Surface EGG from the children with Noonan’s syndrome showed a slower frequency of electrical control activity in the gastric body but faster activity in the antrum, resulting in a loss of the normal aboral frequency gradient, which is similar to that described in children with cerebral palsy with foregut dysmotility.10 These data are shown in table 2.

Table 2

Electrogastrography (gastric antral electrical frequency) in five patients with Noonan’s syndrome and controls

Visual examination of the running spectral plots revealed that patients 5, 20, and 25 had no dominant frequency present, with disorganised electrical control activity, and patient 17 had a tachygastria.

Children with Noonan’s syndrome also had a poor increase in spectral power in response to the standardised test meal. This is likely to result in delayed gastric emptying and hence exacerbate any tendency to gastro-oesophageal reflux.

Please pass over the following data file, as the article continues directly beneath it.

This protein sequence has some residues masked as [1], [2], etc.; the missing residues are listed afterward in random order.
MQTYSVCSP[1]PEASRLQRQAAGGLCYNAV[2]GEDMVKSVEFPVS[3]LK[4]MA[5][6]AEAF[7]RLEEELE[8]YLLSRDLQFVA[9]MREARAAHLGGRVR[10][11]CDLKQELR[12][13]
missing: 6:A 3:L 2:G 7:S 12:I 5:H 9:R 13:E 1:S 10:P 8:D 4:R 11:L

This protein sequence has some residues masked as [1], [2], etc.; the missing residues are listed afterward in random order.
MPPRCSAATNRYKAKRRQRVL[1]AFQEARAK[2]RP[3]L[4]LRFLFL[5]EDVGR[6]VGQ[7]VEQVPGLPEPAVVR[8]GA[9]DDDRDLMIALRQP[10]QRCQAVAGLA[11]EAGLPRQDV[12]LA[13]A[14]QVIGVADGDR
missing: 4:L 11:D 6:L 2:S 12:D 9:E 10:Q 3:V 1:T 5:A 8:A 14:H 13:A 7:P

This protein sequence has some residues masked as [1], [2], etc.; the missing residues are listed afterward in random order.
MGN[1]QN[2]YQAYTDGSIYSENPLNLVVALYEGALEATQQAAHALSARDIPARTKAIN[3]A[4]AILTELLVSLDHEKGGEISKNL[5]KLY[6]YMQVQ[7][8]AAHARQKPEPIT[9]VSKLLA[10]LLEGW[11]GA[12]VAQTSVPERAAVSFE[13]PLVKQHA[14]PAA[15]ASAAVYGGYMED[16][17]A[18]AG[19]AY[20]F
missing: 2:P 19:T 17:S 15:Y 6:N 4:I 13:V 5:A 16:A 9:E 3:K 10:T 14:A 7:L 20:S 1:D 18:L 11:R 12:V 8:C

The indices of motor activity from the four patients in whom ADM was carried out are shown in table 3. The migrating motor complex was identified as a recurrent cycle of activity in which there was a period of intense regular phasic activity (phase III), preceded by irregular contraction (phase II). This cycle was disrupted by feeding and replaced by irregular segmenting activity (postprandrial activity).

Table 3

Indices of motor function of the duodenum obtained from manometric recording in four patients with Noonan’s syndrome and controls